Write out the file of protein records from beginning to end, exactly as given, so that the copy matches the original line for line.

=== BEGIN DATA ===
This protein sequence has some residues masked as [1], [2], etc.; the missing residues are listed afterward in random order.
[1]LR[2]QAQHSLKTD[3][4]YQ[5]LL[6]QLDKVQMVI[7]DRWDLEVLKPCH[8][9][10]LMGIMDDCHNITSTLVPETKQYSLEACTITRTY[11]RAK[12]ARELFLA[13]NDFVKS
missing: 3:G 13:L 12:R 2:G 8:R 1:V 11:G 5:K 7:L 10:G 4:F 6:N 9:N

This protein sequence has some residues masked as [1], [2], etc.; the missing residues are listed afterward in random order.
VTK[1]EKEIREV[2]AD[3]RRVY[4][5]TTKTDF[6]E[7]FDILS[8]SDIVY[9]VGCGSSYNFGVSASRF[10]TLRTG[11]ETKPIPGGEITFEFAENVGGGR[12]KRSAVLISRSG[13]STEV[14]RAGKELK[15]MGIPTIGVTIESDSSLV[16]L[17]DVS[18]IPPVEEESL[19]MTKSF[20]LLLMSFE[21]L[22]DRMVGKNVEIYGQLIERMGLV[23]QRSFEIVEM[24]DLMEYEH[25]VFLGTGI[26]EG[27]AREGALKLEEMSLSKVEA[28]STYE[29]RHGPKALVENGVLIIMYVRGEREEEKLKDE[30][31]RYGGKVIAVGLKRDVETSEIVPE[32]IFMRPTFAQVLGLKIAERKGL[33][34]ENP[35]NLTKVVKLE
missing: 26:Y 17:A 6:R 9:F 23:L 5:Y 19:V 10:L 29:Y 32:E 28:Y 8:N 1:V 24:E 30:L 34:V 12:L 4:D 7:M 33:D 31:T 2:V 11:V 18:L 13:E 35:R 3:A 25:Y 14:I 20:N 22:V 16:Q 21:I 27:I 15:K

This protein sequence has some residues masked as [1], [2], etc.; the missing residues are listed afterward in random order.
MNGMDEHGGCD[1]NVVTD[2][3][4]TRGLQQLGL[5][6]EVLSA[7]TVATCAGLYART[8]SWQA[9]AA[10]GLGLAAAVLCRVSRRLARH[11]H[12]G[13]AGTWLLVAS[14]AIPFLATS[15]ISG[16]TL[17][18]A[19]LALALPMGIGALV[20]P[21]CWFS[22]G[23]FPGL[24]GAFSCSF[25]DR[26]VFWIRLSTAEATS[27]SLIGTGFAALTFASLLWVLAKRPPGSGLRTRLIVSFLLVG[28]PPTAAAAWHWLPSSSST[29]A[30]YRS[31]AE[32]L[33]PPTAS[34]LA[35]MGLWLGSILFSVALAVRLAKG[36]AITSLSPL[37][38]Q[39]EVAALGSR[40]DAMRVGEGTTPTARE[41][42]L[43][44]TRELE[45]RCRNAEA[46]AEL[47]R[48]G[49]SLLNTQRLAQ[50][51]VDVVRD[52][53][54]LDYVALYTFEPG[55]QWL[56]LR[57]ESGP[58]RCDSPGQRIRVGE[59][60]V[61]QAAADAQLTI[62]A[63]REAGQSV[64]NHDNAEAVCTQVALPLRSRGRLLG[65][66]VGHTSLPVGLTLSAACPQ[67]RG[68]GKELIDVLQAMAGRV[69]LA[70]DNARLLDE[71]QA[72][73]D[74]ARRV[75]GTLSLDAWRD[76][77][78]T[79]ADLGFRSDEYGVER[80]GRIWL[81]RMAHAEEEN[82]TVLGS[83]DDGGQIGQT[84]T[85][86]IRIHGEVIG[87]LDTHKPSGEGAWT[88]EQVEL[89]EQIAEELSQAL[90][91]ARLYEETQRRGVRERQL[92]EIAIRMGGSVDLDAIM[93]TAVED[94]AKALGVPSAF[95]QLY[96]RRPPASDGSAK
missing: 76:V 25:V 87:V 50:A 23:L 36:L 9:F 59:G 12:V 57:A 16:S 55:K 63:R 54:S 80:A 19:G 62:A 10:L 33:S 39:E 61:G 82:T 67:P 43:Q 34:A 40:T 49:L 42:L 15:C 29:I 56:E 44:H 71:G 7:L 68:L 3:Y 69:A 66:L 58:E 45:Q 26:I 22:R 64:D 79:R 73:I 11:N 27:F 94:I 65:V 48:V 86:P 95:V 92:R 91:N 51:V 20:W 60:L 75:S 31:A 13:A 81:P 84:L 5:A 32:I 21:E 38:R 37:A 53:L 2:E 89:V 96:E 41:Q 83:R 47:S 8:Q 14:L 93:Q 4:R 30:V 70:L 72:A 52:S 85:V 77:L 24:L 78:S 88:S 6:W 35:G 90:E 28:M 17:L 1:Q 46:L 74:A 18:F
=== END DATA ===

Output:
This protein sequence has some residues masked as [1], [2], etc.; the missing residues are listed afterward in random order.
[1]LR[2]QAQHSLKTD[3][4]YQ[5]LL[6]QLDKVQMVI[7]DRWDLEVLKPCH[8][9][10]LMGIMDDCHNITSTLVPETKQYSLEACTITRTY[11]RAK[12]ARELFLA[13]NDFVKS
missing: 3:G 13:L 12:R 2:G 8:R 1:V 11:G 5:K 7:L 10:G 4:F 6:N 9:N

This protein sequence has some residues masked as [1], [2], etc.; the missing residues are listed afterward in random order.
VTK[1]EKEIREV[2]AD[3]RRVY[4][5]TTKTDF[6]E[7]FDILS[8]SDIVY[9]VGCGSSYNFGVSASRF[10]TLRTG[11]ETKPIPGGEITFEFAENVGGGR[12]KRSAVLISRSG[13]STEV[14]RAGKELK[15]MGIPTIGVTIESDSSLV[16]L[17]DVS[18]IPPVEEESL[19]MTKSF[20]LLLMSFE[21]L[22]DRMVGKNVEIYGQLIERMGLV[23]QRSFEIVEM[24]DLMEYEH[25]VFLGTGI[26]EG[27]AREGALKLEEMSLSKVEA[28]STYE[29]RHGPKALVENGVLIIMYVRGEREEEKLKDE[30][31]RYGGKVIAVGLKRDVETSEIVPE[32]IFMRPTFAQVLGLKIAERKGL[33][34]ENP[35]NLTKVVKLE
missing: 26:Y 17:A 6:R 9:F 23:L 5:Y 19:V 10:L 29:Y 32:E 28:Y 8:N 1:V 24:E 30:L 34:V 12:L 4:D 7:M 33:D 31:T 2:V 11:V 18:L 13:E 35:R 3:A 25:Y 14:I 20:N 22:V 16:Q 21:I 27:I 15:K

This protein sequence has some residues masked as [1], [2], etc.; the missing residues are listed afterward in random order.
MNGMDEHGGCD[1]NVVTD[2][3][4]TRGLQQLGL[5][6]EVLSA[7]TVATCAGLYART[8]SWQA[9]AA[10]GLGLAAAVLCRVSRRLARH[11]H[12]G[13]AGTWLLVAS[14]AIPFLATS[15]ISG[16]TL[17][18]A[19]LALALPMGIGALV[20]P[21]CWFS[22]G[23]FPGL[24]GAFSCSF[25]DR[26]VFWIRLSTAEATS[27]SLIGTGFAALTFASLLWVLAKRPPGSGLRTRLIVSFLLVG[28]PPTAAAAWHWLPSSSST[29]A[30]YRS[31]AE[32]L[33]PPTAS[34]LA[35]MGLWLGSILFSVALAVRLAKG[36]AITSLSPL[37][38]Q[39]EVAALGSR[40]DAMRVGEGTTPTARE[41][42]L[43][44]TRELE[45]RCRNAEA[46]AEL[47]R[48]G[49]SLLNTQRLAQ[50][51]VDVVRD[52][53][54]LDYVALYTFEPG[55]QWL[56]LR[57]ESGP[58]RCDSPGQRIRVGE[59][60]V[61]QAAADAQLTI[62]A[63]REAGQSV[64]NHDNAEAVCTQVALPLRSRGRLLG[65][66]VGHTSLPVGLTLSAACPQ[67]RG[68]GKELIDVLQAMAGRV[69]LA[70]DNARLLDE[71]QA[72][73]D[74]ARRV[75]GTLSLDAWRD[76][77][78]T[79]ADLGFRSDEYGVER[80]GRIWL[81]RMAHAEEEN[82]TVLGS[83]DDGGQIGQT[84]T[85][86]IRIHGEVIG[87]LDTHKPSGEGAWT[88]EQVEL[89]EQIAEELSQAL[90][91]ARLYEETQRRGVRERQL[92]EIAIRMGGSVDLDAIM[93]TAVED[94]AKALGVPSAF[95]QLY[96]RRPPASDGSAK
missing: 76:V 25:V 87:V 50:A 23:L 36:L 9:F 59:G 12:V 57:A 16:S 55:K 63:R 54:S 80:A 19:G 62:A 10:L 33:S 39:E 61:G 82:T 67:P 43:Q 34:A 40:T 49:L 42:L 15:C 29:I 56:E 44:H 71:G 7:L 68:L 3:Y 69:A 66:L 58:E 45:Q 26:I 22:R 64:D 79:R 73:I 11:N 27:F 94:I 65:V 48:V 86:P 95:V 92:R 91:N 51:V 20:W 60:L 75:S 31:A 13:A 81:P 84:L 5:A 32:I 21:E 38:R 37:A 53:L 2:E 89:V 96:E 41:Q 83:R 47:S 8:Q 14:L 93:Q 4:R 30:V 70:L 72:A 52:S 85:V 77:L 24:L 78:S 88:S 6:W 35:G 90:E 28:M 17:L 1:Q 46:L 74:A 18:F